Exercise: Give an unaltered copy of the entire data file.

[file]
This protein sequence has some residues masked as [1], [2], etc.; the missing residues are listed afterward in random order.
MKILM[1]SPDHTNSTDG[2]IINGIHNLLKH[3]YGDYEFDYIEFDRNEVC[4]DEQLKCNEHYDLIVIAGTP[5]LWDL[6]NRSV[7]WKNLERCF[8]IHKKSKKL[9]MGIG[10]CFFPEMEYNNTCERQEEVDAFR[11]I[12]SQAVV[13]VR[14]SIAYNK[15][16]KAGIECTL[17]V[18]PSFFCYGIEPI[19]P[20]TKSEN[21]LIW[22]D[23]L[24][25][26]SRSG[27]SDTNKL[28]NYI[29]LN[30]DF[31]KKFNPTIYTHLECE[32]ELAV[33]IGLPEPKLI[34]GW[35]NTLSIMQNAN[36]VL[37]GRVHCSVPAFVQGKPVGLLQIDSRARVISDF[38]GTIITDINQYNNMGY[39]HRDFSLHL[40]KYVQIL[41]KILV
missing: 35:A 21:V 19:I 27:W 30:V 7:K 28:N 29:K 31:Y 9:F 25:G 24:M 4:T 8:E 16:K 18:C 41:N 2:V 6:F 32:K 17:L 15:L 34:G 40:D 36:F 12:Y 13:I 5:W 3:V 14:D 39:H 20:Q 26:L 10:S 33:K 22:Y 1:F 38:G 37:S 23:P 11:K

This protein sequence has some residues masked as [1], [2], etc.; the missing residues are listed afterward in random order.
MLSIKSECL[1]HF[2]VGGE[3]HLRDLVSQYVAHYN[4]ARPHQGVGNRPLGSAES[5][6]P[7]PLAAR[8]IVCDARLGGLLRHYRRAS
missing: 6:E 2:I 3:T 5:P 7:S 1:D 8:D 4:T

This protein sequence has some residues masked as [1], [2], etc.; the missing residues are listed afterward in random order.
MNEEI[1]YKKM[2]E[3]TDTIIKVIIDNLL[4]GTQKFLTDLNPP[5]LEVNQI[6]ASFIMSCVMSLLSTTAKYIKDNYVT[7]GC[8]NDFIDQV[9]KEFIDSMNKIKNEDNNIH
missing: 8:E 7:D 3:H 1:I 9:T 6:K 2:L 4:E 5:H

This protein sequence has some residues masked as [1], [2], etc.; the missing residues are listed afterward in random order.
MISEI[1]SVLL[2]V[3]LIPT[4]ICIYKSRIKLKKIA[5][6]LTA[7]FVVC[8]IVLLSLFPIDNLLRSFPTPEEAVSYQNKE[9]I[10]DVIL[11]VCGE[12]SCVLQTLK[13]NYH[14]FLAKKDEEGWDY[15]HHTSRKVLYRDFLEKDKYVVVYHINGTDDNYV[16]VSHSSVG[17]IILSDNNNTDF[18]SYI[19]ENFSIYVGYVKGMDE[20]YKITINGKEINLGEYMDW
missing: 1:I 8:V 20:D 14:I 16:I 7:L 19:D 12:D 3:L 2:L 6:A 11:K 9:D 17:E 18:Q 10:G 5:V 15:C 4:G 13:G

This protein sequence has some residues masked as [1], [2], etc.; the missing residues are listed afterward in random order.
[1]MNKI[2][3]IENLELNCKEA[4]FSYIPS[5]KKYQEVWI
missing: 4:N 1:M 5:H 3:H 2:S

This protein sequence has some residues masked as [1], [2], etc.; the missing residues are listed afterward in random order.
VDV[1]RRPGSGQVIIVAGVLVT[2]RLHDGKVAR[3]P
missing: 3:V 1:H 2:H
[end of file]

This protein sequence has some residues masked as [1], [2], etc.; the missing residues are listed afterward in random order.
MKILM[1]SPDHTNSTDG[2]IINGIHNLLKH[3]YGDYEFDYIEFDRNEVC[4]DEQLKCNEHYDLIVIAGTP[5]LWDL[6]NRSV[7]WKNLERCF[8]IHKKSKKL[9]MGIG[10]CFFPEMEYNNTCERQEEVDAFR[11]I[12]SQAVV[13]VR[14]SIAYNK[15][16]KAGIECTL[17]V[18]PSFFCYGIEPI[19]P[20]TKSEN[21]LIW[22]D[23]L[24][25][26]SRSG[27]SDTNKL[28]NYI[29]LN[30]DF[31]KKFNPTIYTHLECE[32]ELAV[33]IGLPEPKLI[34]GW[35]NTLSIMQNAN[36]VL[37]GRVHCSVPAFVQGKPVGLLQIDSRARVISDF[38]GTIITDINQYNNMGY[39]HRDFSLHL[40]KYVQIL[41]KILV
missing: 35:A 21:V 19:I 27:W 30:V 7:K 28:N 29:K 31:Y 9:F 25:G 24:M 4:T 8:E 16:K 18:C 41:N 2:V 6:F 32:K 17:L 15:L 34:G 40:D 36:F 12:Y 13:I 5:W 3:V 14:D 39:H 20:Q 26:L 10:S 33:K 22:Y 1:F 38:G 37:S 23:P 11:K

This protein sequence has some residues masked as [1], [2], etc.; the missing residues are listed afterward in random order.
MLSIKSECL[1]HF[2]VGGE[3]HLRDLVSQYVAHYN[4]ARPHQGVGNRPLGSAES[5][6]P[7]PLAAR[8]IVCDARLGGLLRHYRRAS
missing: 6:E 2:I 3:T 5:P 7:S 1:D 8:D 4:T

This protein sequence has some residues masked as [1], [2], etc.; the missing residues are listed afterward in random order.
MNEEI[1]YKKM[2]E[3]TDTIIKVIIDNLL[4]GTQKFLTDLNPP[5]LEVNQI[6]ASFIMSCVMSLLSTTAKYIKDNYVT[7]GC[8]NDFIDQV[9]KEFIDSMNKIKNEDNNIH
missing: 8:E 7:D 3:H 1:I 9:T 6:K 2:L 4:E 5:H

This protein sequence has some residues masked as [1], [2], etc.; the missing residues are listed afterward in random order.
MISEI[1]SVLL[2]V[3]LIPT[4]ICIYKSRIKLKKIA[5][6]LTA[7]FVVC[8]IVLLSLFPIDNLLRSFPTPEEAVSYQNKE[9]I[10]DVIL[11]VCGE[12]SCVLQTLK[13]NYH[14]FLAKKDEEGWDY[15]HHTSRKVLYRDFLEKDKYVVVYHINGTDDNYV[16]VSHSSVG[17]IILSDNNNTDF[18]SYI[19]ENFSIYVGYVKGMDE[20]YKITINGKEINLGEYMDW
missing: 1:I 8:V 20:D 14:I 16:I 7:L 19:D 12:D 3:L 2:L 6:A 11:K 9:D 17:E 18:Q 10:G 5:V 15:C 4:G 13:G

This protein sequence has some residues masked as [1], [2], etc.; the missing residues are listed afterward in random order.
[1]MNKI[2][3]IENLELNCKEA[4]FSYIPS[5]KKYQEVWI
missing: 4:N 1:M 5:H 3:H 2:S

This protein sequence has some residues masked as [1], [2], etc.; the missing residues are listed afterward in random order.
VDV[1]RRPGSGQVIIVAGVLVT[2]RLHDGKVAR[3]P
missing: 3:V 1:H 2:H